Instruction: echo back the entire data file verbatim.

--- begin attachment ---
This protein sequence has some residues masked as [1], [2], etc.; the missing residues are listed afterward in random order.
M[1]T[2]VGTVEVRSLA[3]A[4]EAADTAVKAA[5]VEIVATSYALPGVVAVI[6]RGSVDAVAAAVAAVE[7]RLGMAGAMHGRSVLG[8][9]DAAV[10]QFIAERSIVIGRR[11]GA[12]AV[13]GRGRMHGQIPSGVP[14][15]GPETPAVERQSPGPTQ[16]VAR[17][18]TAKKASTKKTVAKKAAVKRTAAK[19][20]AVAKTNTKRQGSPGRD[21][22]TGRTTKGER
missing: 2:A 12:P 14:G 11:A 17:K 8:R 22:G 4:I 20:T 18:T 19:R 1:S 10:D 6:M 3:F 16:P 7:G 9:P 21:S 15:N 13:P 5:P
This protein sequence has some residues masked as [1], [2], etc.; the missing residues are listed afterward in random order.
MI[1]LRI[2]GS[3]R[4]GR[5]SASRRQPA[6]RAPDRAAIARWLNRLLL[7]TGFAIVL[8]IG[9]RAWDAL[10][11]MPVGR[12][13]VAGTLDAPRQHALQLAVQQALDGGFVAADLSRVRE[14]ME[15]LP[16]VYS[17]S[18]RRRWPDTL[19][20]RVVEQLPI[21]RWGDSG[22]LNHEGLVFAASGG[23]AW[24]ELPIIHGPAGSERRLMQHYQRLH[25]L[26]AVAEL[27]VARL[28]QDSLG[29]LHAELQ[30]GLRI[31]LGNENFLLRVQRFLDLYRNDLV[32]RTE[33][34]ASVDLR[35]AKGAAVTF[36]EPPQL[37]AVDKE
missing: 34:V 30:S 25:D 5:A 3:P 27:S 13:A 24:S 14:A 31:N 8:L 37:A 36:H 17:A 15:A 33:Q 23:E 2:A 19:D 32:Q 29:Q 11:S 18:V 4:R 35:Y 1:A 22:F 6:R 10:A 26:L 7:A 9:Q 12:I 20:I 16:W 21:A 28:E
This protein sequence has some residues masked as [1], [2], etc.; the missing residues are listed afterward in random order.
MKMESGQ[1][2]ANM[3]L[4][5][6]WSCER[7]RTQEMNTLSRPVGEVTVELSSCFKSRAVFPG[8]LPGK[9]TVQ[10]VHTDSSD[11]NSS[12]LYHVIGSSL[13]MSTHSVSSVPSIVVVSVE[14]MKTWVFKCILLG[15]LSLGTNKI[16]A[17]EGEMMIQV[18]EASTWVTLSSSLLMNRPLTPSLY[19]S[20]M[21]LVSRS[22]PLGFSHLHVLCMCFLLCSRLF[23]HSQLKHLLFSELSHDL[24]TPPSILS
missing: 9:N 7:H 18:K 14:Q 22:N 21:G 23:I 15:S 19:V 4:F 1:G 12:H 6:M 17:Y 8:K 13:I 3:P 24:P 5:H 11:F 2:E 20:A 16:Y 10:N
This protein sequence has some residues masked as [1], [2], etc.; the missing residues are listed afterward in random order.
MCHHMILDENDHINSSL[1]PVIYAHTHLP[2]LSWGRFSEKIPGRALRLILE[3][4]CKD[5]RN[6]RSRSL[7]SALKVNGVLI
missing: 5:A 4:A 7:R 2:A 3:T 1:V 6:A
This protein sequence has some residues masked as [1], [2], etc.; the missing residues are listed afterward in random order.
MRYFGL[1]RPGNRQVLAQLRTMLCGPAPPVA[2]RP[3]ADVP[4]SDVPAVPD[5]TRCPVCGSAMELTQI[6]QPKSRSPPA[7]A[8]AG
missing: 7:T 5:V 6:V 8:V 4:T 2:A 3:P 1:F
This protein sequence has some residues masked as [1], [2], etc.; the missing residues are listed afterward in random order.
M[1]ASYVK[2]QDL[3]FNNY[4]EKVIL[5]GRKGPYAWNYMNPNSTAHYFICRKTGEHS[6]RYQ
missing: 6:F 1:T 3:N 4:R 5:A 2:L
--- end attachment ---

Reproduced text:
This protein sequence has some residues masked as [1], [2], etc.; the missing residues are listed afterward in random order.
M[1]T[2]VGTVEVRSLA[3]A[4]EAADTAVKAA[5]VEIVATSYALPGVVAVI[6]RGSVDAVAAAVAAVE[7]RLGMAGAMHGRSVLG[8][9]DAAV[10]QFIAERSIVIGRR[11]GA[12]AV[13]GRGRMHGQIPSGVP[14][15]GPETPAVERQSPGPTQ[16]VAR[17][18]TAKKASTKKTVAKKAAVKRTAAK[19][20]AVAKTNTKRQGSPGRD[21][22]TGRTTKGER
missing: 2:A 12:P 14:G 11:A 17:K 8:R 22:G 4:I 20:T 18:T 19:R 1:S 10:D 6:M 3:F 16:P 7:G 9:P 21:S 15:N 13:P 5:P
This protein sequence has some residues masked as [1], [2], etc.; the missing residues are listed afterward in random order.
MI[1]LRI[2]GS[3]R[4]GR[5]SASRRQPA[6]RAPDRAAIARWLNRLLL[7]TGFAIVL[8]IG[9]RAWDAL[10][11]MPVGR[12][13]VAGTLDAPRQHALQLAVQQALDGGFVAADLSRVRE[14]ME[15]LP[16]VYS[17]S[18]RRRWPDTL[19][20]RVVEQLPI[21]RWGDSG[22]LNHEGLVFAASGG[23]AW[24]ELPIIHGPAGSERRLMQHYQRLH[25]L[26]AVAEL[27]VARL[28]QDSLG[29]LHAELQ[30]GLRI[31]LGNENFLLRVQRFLDLYRNDLV[32]RTE[33][34]ASVDLR[35]AKGAAVTF[36]EPPQL[37]AVDKE
missing: 34:V 30:S 25:D 5:A 3:P 27:S 13:A 24:S 14:A 31:N 8:L 37:A 36:H 17:A 15:A 33:Q 23:E 2:A 19:D 32:Q 29:Q 11:S 18:V 4:R 35:Y 1:A 22:F 6:R 10:A 26:L 7:A 9:Q 12:I 20:I 16:W 21:A 28:E
This protein sequence has some residues masked as [1], [2], etc.; the missing residues are listed afterward in random order.
MKMESGQ[1][2]ANM[3]L[4][5][6]WSCER[7]RTQEMNTLSRPVGEVTVELSSCFKSRAVFPG[8]LPGK[9]TVQ[10]VHTDSSD[11]NSS[12]LYHVIGSSL[13]MSTHSVSSVPSIVVVSVE[14]MKTWVFKCILLG[15]LSLGTNKI[16]A[17]EGEMMIQV[18]EASTWVTLSSSLLMNRPLTPSLY[19]S[20]M[21]LVSRS[22]PLGFSHLHVLCMCFLLCSRLF[23]HSQLKHLLFSELSHDL[24]TPPSILS
missing: 9:N 7:H 18:K 14:Q 22:N 21:G 23:I 15:S 19:V 4:F 1:G 12:H 6:M 17:Y 8:K 13:I 3:P 24:P 5:H 11:F 2:E 20:A 16:Y 10:N
This protein sequence has some residues masked as [1], [2], etc.; the missing residues are listed afterward in random order.
MCHHMILDENDHINSSL[1]PVIYAHTHLP[2]LSWGRFSEKIPGRALRLILE[3][4]CKD[5]RN[6]RSRSL[7]SALKVNGVLI
missing: 5:A 4:A 7:R 2:A 3:T 1:V 6:A
This protein sequence has some residues masked as [1], [2], etc.; the missing residues are listed afterward in random order.
MRYFGL[1]RPGNRQVLAQLRTMLCGPAPPVA[2]RP[3]ADVP[4]SDVPAVPD[5]TRCPVCGSAMELTQI[6]QPKSRSPPA[7]A[8]AG
missing: 7:T 5:V 6:V 8:V 4:T 2:A 3:P 1:F
This protein sequence has some residues masked as [1], [2], etc.; the missing residues are listed afterward in random order.
M[1]ASYVK[2]QDL[3]FNNY[4]EKVIL[5]GRKGPYAWNYMNPNSTAHYFICRKTGEHS[6]RYQ
missing: 6:F 1:T 3:N 4:R 5:A 2:L